Government Business: Commentary on cultural and historical factors that shape public service markets internationally

Gary Sturgess, June 2010

Introduction

 

When it comes to involving the private sector in public service delivery, opinion differs greatly. So is there such a thing as an inherently governmental function?

Yet again the US federal government is grappling with the question of 'what activities are inherently governmental' - which functions are so inherently connected with public interest that they can be trusted only to government employees? Among other contracting reforms initiated by the Obama Administration, the Office of Management and Budget has been asked to clarify ‘when governmental outsourcing for services is and is not appropriate’. Furthermore, the Department of Homeland Security has ruled that all professional service contracts exceeding $1 million are to undergo additional review to ensure that they do not include functions that are inherently governmental.

To public officials and public service companies in North America, this is familiar ground. Some have traced the ‘core business’ debate back to the Federalist Papers, where the founding fathers argued what functions would be appropriate for the national government to deliver. The fact that this is still being debated two centuries later suggests that we might not be asking the right question. There are few governments anywhere in the world that do not involve external providers in the delivery of some public services, but how they are engaged di ers markedly from one country to another.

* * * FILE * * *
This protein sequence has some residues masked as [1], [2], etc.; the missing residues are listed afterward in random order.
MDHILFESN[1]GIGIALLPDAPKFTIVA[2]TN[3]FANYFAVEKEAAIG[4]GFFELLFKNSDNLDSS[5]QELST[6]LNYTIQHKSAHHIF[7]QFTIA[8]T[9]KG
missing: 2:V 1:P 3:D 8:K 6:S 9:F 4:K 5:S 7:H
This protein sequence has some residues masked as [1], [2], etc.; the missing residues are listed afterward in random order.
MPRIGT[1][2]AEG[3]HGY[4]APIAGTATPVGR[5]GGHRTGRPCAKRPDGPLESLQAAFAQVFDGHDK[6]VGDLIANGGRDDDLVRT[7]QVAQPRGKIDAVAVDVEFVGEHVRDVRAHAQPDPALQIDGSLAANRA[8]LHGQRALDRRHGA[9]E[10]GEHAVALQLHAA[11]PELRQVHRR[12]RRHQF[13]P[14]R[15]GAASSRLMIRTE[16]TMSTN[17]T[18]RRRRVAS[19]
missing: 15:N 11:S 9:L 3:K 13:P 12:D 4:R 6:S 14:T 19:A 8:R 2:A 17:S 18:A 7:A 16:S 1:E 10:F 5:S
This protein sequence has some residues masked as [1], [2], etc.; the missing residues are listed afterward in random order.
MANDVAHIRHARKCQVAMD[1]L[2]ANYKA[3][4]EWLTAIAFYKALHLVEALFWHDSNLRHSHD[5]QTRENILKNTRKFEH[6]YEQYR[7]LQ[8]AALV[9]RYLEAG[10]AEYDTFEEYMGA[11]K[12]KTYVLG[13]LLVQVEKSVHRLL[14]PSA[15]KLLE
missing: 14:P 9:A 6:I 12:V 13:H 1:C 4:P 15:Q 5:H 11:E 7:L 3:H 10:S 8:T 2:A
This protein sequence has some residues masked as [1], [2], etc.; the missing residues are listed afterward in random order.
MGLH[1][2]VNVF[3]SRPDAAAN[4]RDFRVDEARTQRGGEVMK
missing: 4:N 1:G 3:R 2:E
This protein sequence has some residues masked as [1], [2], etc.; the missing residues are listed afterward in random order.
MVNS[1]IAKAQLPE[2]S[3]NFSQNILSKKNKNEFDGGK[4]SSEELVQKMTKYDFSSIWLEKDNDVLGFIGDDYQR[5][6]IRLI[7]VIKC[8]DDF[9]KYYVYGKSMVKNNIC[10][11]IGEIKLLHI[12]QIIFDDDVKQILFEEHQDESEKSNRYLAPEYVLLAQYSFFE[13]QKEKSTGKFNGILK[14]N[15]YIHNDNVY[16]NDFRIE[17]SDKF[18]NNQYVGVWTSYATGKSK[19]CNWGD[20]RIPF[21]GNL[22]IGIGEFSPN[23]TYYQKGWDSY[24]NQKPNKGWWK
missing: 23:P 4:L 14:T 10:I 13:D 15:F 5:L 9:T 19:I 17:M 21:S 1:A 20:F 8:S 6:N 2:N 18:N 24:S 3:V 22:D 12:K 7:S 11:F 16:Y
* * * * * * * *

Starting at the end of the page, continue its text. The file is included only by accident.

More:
Download the full article
When it comes to involving the private sector in public service delivery, opinion differs greatly. So is there such a thing as an inherently governmental function?

Related articles

People Powered Public Services: Monitoring Australian Opinion

In our first quarterly report monitoring sentiment towards public services, we find Australians are overwhelmingly satisfied with their country's public services, but there exist disparities between the sentiments of different age groups and in the satisfaction levels of different regions with the handling of Covid-19.
14th October 2021

Competitive Tension: The Value of contestable public services in a post-pandemic world

In collaboration with Australian think tank the Menzies Research Centre, this case-study based paper argues that adding a ‘competitive edge’ to many areas of the public sector, services from public transport to healthcare can be markedly improved, productivity increased, and employment opportunities expanded.
12th October 2021

People Powered Public Services: Monitoring UK Opinion

In our first quarterly report monitoring sentiment towards public services, we find over twice as many Brits are satisfied with public services than not, but men are consistently happier than women and older generations are the most dissatisfied.
1st October 2021